It’s the legislature that “gets to decide what is good for the public,” not the courts, Hartman said during Tuesday’s hearing. He later conceded that there are instances in which the courts intervene in elections matters, such as when judges order polling places to extend their hours following an emergency request from a candidate or citizen.

Kobrin insisted that the elections board’s request to be allowed to begin the canvass early is a one-time act. “We can’t come back in 2024 and ask for this again,” he said.

Hartman rejected the state’s claim that the looming flood of mail-in ballots represented the sort of emergency that would justify court intervention. “There are going to be a lot of mail-in ballots, but they know about it,” he said. He suggested that elections officials hire additional staff or recruit “volunteers.”

Kobrin told the court that 508,000 mail-in ballots were requested in the primary. As of Monday, he said, the state has already received 525,000 requests for mail-in ballots in the upcoming general election.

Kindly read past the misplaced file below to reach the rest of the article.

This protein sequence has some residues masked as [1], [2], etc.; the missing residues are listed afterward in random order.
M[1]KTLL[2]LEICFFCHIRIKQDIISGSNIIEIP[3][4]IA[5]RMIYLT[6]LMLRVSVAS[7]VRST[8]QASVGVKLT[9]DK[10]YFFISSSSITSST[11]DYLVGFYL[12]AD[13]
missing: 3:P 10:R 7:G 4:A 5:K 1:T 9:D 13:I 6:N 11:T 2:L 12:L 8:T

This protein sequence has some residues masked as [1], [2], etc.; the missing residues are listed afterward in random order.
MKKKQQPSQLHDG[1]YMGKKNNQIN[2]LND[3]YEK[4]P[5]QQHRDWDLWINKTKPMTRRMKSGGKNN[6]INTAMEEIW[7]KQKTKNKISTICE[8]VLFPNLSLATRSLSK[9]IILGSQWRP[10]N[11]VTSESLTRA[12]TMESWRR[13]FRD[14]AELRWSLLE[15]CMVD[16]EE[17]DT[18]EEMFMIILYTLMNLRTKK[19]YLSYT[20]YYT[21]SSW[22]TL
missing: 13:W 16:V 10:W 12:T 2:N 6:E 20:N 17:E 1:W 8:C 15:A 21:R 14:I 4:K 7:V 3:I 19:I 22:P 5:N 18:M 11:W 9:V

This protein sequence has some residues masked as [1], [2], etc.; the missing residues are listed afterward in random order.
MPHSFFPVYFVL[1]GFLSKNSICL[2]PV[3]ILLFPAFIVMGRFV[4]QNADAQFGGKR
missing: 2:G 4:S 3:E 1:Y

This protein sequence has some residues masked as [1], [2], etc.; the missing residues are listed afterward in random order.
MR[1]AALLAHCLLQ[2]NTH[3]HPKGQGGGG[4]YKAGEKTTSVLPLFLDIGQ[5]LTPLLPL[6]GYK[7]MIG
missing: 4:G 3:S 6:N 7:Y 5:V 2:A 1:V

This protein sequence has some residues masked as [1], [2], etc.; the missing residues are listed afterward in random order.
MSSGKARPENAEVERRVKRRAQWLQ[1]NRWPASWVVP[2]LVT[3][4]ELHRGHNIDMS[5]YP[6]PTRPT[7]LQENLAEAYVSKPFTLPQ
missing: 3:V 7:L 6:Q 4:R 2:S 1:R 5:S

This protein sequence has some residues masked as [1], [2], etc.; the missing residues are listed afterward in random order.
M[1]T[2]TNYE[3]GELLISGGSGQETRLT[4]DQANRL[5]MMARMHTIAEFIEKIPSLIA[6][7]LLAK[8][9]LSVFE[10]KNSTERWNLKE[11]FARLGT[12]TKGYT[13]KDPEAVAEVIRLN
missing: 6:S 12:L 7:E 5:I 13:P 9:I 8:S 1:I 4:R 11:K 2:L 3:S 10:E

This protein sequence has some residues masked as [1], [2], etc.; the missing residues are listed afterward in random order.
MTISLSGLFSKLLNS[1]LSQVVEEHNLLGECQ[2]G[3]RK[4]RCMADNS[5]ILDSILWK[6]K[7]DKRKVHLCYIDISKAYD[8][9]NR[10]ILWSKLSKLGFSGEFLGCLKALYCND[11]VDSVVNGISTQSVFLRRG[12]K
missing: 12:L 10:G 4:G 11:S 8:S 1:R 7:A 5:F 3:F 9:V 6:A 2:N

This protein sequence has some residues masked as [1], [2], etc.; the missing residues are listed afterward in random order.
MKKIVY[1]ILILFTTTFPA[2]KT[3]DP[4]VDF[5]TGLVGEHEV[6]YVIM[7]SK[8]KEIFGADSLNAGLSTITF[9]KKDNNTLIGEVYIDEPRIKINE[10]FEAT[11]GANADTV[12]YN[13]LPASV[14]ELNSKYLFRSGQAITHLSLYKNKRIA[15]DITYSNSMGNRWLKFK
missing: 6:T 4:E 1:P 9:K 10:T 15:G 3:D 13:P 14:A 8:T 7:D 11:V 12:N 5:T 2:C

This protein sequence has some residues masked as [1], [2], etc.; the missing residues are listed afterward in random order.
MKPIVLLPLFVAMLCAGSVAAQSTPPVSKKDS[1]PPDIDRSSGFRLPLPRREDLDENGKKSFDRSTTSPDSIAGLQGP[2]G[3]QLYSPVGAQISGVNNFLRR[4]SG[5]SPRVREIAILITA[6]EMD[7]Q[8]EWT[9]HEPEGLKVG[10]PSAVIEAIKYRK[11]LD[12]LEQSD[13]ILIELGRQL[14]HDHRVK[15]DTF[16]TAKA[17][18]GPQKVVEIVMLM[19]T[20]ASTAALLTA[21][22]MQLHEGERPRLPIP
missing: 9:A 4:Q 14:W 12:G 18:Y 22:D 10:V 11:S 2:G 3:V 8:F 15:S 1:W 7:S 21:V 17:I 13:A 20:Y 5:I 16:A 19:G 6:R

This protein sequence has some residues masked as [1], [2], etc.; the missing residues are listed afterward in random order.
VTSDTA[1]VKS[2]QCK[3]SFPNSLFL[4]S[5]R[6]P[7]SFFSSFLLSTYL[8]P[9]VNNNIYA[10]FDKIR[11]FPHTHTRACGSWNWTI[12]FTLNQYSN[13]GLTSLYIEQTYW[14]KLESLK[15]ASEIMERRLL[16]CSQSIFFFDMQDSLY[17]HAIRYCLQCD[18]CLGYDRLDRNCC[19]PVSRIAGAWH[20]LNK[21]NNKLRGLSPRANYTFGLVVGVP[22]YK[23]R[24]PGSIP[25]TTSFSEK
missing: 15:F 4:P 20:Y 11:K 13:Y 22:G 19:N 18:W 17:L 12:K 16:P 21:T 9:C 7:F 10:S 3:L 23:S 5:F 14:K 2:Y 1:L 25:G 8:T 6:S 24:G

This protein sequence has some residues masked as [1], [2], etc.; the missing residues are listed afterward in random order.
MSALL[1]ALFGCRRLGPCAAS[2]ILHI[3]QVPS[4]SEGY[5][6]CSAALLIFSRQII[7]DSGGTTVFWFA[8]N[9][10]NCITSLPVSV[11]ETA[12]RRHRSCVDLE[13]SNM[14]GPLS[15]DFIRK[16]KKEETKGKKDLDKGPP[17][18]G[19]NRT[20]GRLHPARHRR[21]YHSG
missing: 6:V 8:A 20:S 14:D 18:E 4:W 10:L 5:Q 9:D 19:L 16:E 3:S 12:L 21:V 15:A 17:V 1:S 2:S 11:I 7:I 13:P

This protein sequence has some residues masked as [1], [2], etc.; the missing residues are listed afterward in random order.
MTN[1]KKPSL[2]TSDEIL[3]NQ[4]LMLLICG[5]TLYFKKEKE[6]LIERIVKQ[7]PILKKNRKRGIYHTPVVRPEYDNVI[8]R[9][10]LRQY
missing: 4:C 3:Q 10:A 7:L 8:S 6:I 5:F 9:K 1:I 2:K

At the conclusion of the two-hour hearing, Bonifant, who was appointed by Hogan and serves as the chief administrative judge for Montgomery and Frederick counties, said he would rule on the matter on Friday afternoon.

Despite his veto, Hogan told the legislature’s presiding officers in the spring that he thinks that early canvassing of ballots — adopted during the pandemic for use in the 2020 election — was a “positive change” because it “would allow hard working election officials to get a much-needed head start on the deluge of ballot envelopes that, under current law, must wait until Election Day for processing.”